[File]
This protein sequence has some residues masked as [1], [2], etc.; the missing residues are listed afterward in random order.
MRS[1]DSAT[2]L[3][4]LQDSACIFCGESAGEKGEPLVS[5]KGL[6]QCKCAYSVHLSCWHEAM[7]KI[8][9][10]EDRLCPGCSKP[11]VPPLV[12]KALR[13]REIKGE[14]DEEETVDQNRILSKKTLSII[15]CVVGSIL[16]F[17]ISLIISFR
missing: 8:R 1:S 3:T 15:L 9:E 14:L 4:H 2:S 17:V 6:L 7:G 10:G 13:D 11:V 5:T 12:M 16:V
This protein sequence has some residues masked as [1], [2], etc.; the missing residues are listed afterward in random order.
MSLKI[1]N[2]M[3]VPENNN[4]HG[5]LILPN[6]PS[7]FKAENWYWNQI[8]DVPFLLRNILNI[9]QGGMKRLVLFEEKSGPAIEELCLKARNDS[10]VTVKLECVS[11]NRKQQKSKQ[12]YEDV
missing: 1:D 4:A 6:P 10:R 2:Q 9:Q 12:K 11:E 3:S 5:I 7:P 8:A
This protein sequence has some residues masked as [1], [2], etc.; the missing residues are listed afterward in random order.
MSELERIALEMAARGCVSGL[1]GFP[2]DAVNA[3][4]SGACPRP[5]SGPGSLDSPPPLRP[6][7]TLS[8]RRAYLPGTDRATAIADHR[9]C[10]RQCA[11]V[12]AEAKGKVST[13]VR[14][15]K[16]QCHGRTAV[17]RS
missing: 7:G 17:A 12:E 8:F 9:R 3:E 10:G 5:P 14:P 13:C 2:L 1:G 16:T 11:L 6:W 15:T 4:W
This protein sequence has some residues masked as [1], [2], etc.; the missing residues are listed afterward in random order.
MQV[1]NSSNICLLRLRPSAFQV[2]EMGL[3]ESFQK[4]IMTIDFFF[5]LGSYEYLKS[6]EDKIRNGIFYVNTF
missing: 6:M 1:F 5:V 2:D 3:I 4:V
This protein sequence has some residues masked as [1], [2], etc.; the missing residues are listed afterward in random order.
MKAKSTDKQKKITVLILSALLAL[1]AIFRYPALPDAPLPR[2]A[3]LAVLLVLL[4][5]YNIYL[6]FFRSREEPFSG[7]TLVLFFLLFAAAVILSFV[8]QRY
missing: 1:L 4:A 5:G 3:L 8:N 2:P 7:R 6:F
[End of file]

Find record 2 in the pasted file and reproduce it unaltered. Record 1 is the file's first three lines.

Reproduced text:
This protein sequence has some residues masked as [1], [2], etc.; the missing residues are listed afterward in random order.
MSLKI[1]N[2]M[3]VPENNN[4]HG[5]LILPN[6]PS[7]FKAENWYWNQI[8]DVPFLLRNILNI[9]QGGMKRLVLFEEKSGPAIEELCLKARNDS[10]VTVKLECVS[11]NRKQQKSKQ[12]YEDV
missing: 1:D 4:A 6:P 10:R 2:Q 9:Q 12:K 11:E 3:S 5:I 7:P 8:A